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Cinema is not ‘comfort food,’ Scorsese warns Covid-hit festival

In a blistering New York Times op-ed last November, Martin Scorsese said movie theatres are the place ‘where the filmmaker intended her or his picture to be seen,’ and warned superhero movies were crowding auteurs off the big screen. — AFP pic

LOS ANGELES, Sept 16 — Martin Scorsese warned that cinema is becoming “marginalised and devalued” as a “form of comfort food” during the coronavirus pandemic, as he addressed the Toronto film festival yesterday.

Scorsese, no stranger to controversy after last year slamming popular superhero blockbusters as “not cinema”, spoke as movie theatres remain closed in major US cities including Los Angeles and New York.

Toronto, North America’s largest film festival, is taking place mainly online this year, along with a handful of drive-in and limited capacity indoor screenings.

In a short video introducing the event’s annual career achievement gala, Scorsese praised the festival for going ahead at all.

“The fact that film festivals are continuing to happen — improvising, adapting, making it all work somehow — is very moving to me,” said the Oscar-winning Goodfellas director.

“Because in the press and the popular culture, what’s happening… it’s becoming sadly common to see cinema marginalised and devalued, and in this situation categorised sort of as a form of comfort food.”

Millions around the world have spent the past few months locked at home due to the pandemic, with many binge-watching television and films from their living rooms.

In a blistering New York Times op-ed last November, Scorsese said movie theatres are the place “where the filmmaker intended her or his picture to be seen,” and warned superhero movies were crowding auteurs off the big screen.

“To celebrate its very existence is all the more important and necessary… this remarkable art form has always been and always will be much more than a diversion,” added Scorsese in the video aired yesterday.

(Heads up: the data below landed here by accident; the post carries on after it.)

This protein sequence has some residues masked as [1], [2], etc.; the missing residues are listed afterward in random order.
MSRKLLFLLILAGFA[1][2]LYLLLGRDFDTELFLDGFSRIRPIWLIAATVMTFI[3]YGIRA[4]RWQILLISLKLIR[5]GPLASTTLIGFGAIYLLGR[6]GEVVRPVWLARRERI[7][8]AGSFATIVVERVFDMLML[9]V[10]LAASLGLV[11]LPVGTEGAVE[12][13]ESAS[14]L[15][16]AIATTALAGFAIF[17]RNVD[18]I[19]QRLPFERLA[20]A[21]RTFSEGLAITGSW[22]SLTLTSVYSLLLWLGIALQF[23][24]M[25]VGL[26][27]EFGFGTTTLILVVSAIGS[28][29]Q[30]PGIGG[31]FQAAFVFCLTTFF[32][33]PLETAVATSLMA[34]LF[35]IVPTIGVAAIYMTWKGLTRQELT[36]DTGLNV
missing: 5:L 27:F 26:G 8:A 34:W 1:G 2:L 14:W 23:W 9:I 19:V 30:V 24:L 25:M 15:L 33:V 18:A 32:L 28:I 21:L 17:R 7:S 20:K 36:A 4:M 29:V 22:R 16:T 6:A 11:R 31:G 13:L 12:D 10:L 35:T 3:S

“Cinema, film, movies, at its best, is a source of wonder and inspiration.”

‘Terrified’

British acting royalty Anthony Hopkins and Kate Winslet received career awards yesterday at the virtual gala from Toronto, where both are promoting acclaimed new films that could land them their second Oscars.

From her home in England, Winslet said making 19th-century lesbian romance Ammonite was “a gift,” with her role as a pioneering paleontologist a test of her acting chops.

“I love playing parts that make me feel terrified and parts that make me feel incredible joy,” said Winslet, who won the best actress Oscar for 2008’s The Reader and has six other nods including for global phenomenon Titanic.

Her latest, “quiet, intimate” film, sees Winslet’s fossil-hunting heroine bond with a grieving mother played by Saoirse Ronan.

Hopkins, 82, whose heartwrenching dementia drama got a second airing in Toronto after rave reviews at January’s Sundance festival, joked: “I’m astonished that I’m still in work — still working at my age.”

He described The Father, which sees French playwright Florian Zeller make a directorial film debut adapting his own award-winning 2012 play, “deeply intense and deeply disturbing.”

The film charts Hopkins’ character’s battle with paranoia, memory loss and contradictory realities, with the Welsh luminary bringing humor and pathos to a performance alongside Olivia Colman as his long-suffering daughter.

Hopkins won best actor at the 1992 Oscars for his unforgettable turn as serial killer Hannibal Lecter in Silence of the Lambs, and has since been nominated four more times.

Both Winslet and Hopkins devoted much of their acceptance speeches, projected into an empty Toronto movie theatre, to thanking emergency workers.

Chloe Zhao, the director of early Oscar contender Nomadland, which won the Golden Lion at the Venice film festival last weekend, was also recognised for her work.

The Toronto International Film Festival runs until Sunday. — AFP

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